From our computers to smartwatches, blue light is everywhere. Increasingly, we're learning about its harmful effects on our sleep habits and how heightened exposure can have a lasting impact on our well-being. Here, we'll explain where blue light comes from, what it means for your health, and how you can lessen its effects.
A blue light primer
Let's break down this blue light business for you. Blue light is a perceptible colour on the visible light spectrum. Our primary source of natural blue light is the sun, and its presence is aligned with our circadian rhythms, signalling when it's time to be active and when it's time to rest. After all, blue light on its own isn't bad for our health—it can even reduce fatigue levels, boost our moods and overall performance, and even help treat depression. Blue light oversaturation, on the other hand, is where things get concerning. Now that we're loading up on it from different digital sources, like computer screens, smartphones, tablets, LED lights, and beyond, we can observe a change in our sleep patterns. An increase in blue light exposure leads to the suppression of melatonin production (melatonin is a hormone released by our pineal gland, which regulates our sleep-wake cycle). As a result, we're tricked into thinking it's still daytime when we're getting ready to crawl into bed.
Short on sleep, short on energy
Medical experts agree. Not only does it lower your cognitive function — like making you more accident-prone or forgetful — sleep deprivation can have long-term effects on our health—even, in worst cases, contributing to diseases we’d prefer to avoid down the line. For these reasons and others, getting a good night's sleep is essential to your health.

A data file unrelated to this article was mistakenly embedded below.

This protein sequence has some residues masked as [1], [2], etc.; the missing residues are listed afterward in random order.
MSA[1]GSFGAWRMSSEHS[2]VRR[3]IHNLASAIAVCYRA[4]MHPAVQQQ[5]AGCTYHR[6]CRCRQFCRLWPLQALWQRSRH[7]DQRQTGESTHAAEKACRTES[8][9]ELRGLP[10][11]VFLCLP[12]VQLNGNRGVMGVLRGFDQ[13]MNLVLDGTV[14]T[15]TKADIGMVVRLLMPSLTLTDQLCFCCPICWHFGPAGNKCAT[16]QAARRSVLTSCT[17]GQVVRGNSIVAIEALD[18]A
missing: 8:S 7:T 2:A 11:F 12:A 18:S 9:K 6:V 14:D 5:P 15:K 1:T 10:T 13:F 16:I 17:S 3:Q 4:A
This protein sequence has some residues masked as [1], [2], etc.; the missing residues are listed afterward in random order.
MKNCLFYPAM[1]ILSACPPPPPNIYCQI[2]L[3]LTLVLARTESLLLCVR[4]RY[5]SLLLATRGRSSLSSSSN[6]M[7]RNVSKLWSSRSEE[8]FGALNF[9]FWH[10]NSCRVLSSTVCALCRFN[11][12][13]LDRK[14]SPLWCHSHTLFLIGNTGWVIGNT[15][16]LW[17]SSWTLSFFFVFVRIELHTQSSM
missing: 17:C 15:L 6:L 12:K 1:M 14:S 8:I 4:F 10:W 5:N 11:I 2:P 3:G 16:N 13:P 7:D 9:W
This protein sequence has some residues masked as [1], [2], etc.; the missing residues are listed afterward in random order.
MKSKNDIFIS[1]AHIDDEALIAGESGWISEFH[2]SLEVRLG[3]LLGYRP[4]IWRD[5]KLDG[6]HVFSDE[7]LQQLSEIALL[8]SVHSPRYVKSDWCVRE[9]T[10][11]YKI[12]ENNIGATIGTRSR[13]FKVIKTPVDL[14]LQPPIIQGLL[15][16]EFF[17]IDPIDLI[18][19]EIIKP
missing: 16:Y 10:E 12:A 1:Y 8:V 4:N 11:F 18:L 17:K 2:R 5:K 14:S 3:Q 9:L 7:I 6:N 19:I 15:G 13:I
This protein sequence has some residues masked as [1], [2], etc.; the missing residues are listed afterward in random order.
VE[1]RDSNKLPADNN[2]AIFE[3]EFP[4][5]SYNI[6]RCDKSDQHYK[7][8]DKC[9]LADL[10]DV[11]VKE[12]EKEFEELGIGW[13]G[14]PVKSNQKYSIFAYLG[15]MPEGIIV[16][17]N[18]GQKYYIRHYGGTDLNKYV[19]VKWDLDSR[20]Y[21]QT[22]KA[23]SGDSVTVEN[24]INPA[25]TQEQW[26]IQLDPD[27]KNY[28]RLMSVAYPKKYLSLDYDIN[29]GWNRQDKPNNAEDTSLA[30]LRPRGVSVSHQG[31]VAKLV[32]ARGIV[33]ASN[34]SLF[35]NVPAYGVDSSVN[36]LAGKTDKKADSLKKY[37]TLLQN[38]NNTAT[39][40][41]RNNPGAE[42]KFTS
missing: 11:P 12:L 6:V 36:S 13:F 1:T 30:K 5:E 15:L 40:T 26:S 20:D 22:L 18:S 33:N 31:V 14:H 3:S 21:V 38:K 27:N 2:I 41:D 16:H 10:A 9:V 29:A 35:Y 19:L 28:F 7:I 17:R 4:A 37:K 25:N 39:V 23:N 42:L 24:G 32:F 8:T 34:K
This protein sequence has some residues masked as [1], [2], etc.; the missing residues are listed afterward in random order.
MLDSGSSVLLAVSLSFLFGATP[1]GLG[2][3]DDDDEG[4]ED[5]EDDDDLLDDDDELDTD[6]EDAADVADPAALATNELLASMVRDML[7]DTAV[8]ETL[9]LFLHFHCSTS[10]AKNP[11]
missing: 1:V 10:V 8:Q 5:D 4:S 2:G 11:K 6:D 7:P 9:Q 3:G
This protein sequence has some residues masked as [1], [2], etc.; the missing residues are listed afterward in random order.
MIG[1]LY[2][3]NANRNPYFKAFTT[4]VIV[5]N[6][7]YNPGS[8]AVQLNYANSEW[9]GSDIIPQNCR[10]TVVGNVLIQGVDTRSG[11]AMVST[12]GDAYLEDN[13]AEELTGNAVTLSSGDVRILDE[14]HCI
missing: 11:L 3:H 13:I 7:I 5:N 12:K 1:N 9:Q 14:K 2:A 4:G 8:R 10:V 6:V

How to curb the effects of blue light
Here's how to mitigate the effects of blue light on your sleep.
First up, if you spend hours in front of a computer screen or TV every day, you'd be wise to invest in a pair of blue-light-blocking lenses. Yes, the hype is real.
These lenses have an extremely subtle, yellow tint that helps block out the blue light entering your vision. According to a randomized trial about blue light blocking technology from the National Library of Medicine, these lenses can be highly effective. In a two-week study, 20 individuals were asked to wear blue-light blocking glasses or regular glasses up to three hours before bedtime. Researchers learned that those who wore the blue-light glasses experienced a major boost to their mood and sleep, proof that by wearing blue light filtering glasses can help promote better sleep.Another four-week trial concluded similarly positive results: wearing blue light glasses in the evening a few hours before bedtime can help improve the circadian rhythm.
You can reduce your blue light intake to build better sleep habits by cutting back on using digital devices up to two to three hours before bedtime. If you absolutely can't go an entire evening without scrolling through TikTok (can't say we blame you), then try to activate the night mode function or dim the screens to help minimize blue light consumption.
Ready to take the steps towards a happier, healthier night's sleep? Book an appointment with one of our in-store stylists, and they'll gladly help you get fitted with the right frame and blue light filter.